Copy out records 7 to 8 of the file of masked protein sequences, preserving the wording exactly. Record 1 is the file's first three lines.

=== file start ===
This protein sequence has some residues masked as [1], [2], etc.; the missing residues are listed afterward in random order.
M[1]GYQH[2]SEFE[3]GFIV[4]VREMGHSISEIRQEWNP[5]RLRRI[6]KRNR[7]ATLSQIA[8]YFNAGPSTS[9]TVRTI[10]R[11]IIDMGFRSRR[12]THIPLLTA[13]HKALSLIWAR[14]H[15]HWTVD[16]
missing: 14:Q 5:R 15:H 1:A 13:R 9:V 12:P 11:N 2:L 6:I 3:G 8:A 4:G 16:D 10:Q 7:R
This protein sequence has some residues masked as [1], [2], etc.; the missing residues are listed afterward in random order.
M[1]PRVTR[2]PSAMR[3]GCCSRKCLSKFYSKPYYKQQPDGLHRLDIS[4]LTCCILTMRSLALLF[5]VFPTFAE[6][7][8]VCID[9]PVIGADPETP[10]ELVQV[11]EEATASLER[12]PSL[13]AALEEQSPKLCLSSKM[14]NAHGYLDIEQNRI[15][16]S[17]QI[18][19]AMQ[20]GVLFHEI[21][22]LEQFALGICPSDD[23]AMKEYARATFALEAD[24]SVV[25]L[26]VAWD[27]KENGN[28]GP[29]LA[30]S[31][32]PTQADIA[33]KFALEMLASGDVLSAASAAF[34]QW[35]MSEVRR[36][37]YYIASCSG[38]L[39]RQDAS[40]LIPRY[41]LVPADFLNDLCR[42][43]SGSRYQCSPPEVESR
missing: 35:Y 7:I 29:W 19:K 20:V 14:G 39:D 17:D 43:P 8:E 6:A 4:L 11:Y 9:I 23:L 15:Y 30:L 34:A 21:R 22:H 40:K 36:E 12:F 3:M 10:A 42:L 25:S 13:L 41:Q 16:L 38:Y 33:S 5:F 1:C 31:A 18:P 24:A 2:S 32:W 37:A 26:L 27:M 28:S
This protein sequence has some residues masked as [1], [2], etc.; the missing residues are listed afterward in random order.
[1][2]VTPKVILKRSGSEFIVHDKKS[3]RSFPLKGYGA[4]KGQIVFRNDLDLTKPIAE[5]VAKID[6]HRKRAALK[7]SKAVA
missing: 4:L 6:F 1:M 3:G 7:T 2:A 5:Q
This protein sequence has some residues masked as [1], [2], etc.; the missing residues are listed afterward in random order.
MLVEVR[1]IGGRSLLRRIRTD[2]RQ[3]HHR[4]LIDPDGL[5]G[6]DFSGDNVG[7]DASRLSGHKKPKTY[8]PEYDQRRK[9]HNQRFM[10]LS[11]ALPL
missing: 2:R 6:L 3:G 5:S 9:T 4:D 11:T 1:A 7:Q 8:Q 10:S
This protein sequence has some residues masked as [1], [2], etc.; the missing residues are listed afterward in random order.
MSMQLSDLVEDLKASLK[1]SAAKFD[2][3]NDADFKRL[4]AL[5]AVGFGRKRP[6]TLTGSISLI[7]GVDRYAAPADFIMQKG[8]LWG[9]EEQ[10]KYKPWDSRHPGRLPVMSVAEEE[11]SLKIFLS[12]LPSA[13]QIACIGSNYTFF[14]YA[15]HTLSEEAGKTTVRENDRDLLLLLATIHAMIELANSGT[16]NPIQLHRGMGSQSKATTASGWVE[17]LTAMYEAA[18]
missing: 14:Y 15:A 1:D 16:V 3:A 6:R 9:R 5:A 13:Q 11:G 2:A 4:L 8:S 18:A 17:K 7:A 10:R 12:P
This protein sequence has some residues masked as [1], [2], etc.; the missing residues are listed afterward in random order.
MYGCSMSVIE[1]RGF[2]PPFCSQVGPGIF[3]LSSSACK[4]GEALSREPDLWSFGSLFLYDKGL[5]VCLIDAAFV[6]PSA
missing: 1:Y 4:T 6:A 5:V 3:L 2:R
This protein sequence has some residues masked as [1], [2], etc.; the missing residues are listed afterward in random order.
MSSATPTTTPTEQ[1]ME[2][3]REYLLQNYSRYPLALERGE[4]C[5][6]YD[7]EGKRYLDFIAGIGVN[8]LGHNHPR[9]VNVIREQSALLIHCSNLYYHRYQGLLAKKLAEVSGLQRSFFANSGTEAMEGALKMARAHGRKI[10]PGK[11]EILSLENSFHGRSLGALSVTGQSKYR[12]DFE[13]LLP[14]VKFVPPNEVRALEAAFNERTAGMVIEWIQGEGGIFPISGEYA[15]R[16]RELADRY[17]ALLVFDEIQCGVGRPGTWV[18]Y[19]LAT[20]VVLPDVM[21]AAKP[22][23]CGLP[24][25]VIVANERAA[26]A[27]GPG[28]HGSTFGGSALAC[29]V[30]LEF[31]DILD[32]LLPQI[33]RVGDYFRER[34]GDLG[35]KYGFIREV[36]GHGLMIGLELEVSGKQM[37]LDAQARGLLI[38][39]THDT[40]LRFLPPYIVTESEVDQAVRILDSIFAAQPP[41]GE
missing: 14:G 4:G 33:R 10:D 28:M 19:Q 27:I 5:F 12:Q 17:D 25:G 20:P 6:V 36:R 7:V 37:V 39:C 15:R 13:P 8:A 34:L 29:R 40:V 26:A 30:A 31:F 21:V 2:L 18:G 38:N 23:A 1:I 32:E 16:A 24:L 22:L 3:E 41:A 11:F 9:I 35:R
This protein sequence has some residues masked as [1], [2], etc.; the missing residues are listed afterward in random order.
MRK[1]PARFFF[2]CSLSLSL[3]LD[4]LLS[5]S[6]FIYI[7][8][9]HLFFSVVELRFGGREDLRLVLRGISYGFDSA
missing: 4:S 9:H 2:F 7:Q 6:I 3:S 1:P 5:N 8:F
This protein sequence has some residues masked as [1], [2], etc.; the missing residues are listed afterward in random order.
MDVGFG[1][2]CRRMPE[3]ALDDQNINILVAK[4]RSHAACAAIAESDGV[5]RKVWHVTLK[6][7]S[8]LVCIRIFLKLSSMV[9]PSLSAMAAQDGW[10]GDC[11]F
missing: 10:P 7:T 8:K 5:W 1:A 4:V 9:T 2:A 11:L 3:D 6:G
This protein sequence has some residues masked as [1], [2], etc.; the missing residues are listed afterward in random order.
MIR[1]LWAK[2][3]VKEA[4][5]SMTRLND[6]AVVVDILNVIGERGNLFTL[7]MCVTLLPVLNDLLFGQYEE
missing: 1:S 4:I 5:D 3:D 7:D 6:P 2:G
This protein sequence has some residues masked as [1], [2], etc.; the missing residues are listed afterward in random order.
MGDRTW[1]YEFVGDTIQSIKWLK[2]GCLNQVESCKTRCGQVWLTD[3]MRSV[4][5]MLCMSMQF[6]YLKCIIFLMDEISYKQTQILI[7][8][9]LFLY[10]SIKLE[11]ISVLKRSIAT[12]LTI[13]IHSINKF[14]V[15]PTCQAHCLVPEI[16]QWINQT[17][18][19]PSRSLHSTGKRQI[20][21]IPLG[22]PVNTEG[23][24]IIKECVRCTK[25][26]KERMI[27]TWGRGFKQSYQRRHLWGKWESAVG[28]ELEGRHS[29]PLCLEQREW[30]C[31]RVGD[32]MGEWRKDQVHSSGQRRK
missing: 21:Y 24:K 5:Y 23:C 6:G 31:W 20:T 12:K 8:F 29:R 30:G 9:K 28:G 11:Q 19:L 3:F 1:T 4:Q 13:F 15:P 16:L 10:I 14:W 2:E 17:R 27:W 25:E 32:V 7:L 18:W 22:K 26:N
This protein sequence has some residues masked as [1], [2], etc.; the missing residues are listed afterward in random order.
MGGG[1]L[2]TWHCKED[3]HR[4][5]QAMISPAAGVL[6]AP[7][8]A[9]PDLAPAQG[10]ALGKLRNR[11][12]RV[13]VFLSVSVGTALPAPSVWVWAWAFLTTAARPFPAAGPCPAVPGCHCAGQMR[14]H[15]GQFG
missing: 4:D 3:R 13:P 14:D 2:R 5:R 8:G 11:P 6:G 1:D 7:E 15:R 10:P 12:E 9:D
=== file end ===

This protein sequence has some residues masked as [1], [2], etc.; the missing residues are listed afterward in random order.
MSSATPTTTPTEQ[1]ME[2][3]REYLLQNYSRYPLALERGE[4]C[5][6]YD[7]EGKRYLDFIAGIGVN[8]LGHNHPR[9]VNVIREQSALLIHCSNLYYHRYQGLLAKKLAEVSGLQRSFFANSGTEAMEGALKMARAHGRKI[10]PGK[11]EILSLENSFHGRSLGALSVTGQSKYR[12]DFE[13]LLP[14]VKFVPPNEVRALEAAFNERTAGMVIEWIQGEGGIFPISGEYA[15]R[16]RELADRY[17]ALLVFDEIQCGVGRPGTWV[18]Y[19]LAT[20]VVLPDVM[21]AAKP[22][23]CGLP[24][25]VIVANERAA[26]A[27]GPG[28]HGSTFGGSALAC[29]V[30]LEF[31]DILD[32]LLPQI[33]RVGDYFRER[34]GDLG[35]KYGFIREV[36]GHGLMIGLELEVSGKQM[37]LDAQARGLLI[38][39]THDT[40]LRFLPPYIVTESEVDQAVRILDSIFAAQPP[41]GE
missing: 14:G 4:G 33:R 10:D 28:M 19:Q 27:I 5:F 12:Q 17:D 25:G 20:P 6:V 36:R 7:V 37:V 39:C 15:R 13:P 8:A 34:L 29:R 40:V 26:A 30:A 31:F 21:V 2:L 18:G 38:N 23:A 1:I 32:E 16:A 24:L 22:L 3:E 41:A 11:F 9:I 35:R
This protein sequence has some residues masked as [1], [2], etc.; the missing residues are listed afterward in random order.
MRK[1]PARFFF[2]CSLSLSL[3]LD[4]LLS[5]S[6]FIYI[7][8][9]HLFFSVVELRFGGREDLRLVLRGISYGFDSA
missing: 4:S 9:H 2:F 7:Q 6:I 3:S 1:P 5:N 8:F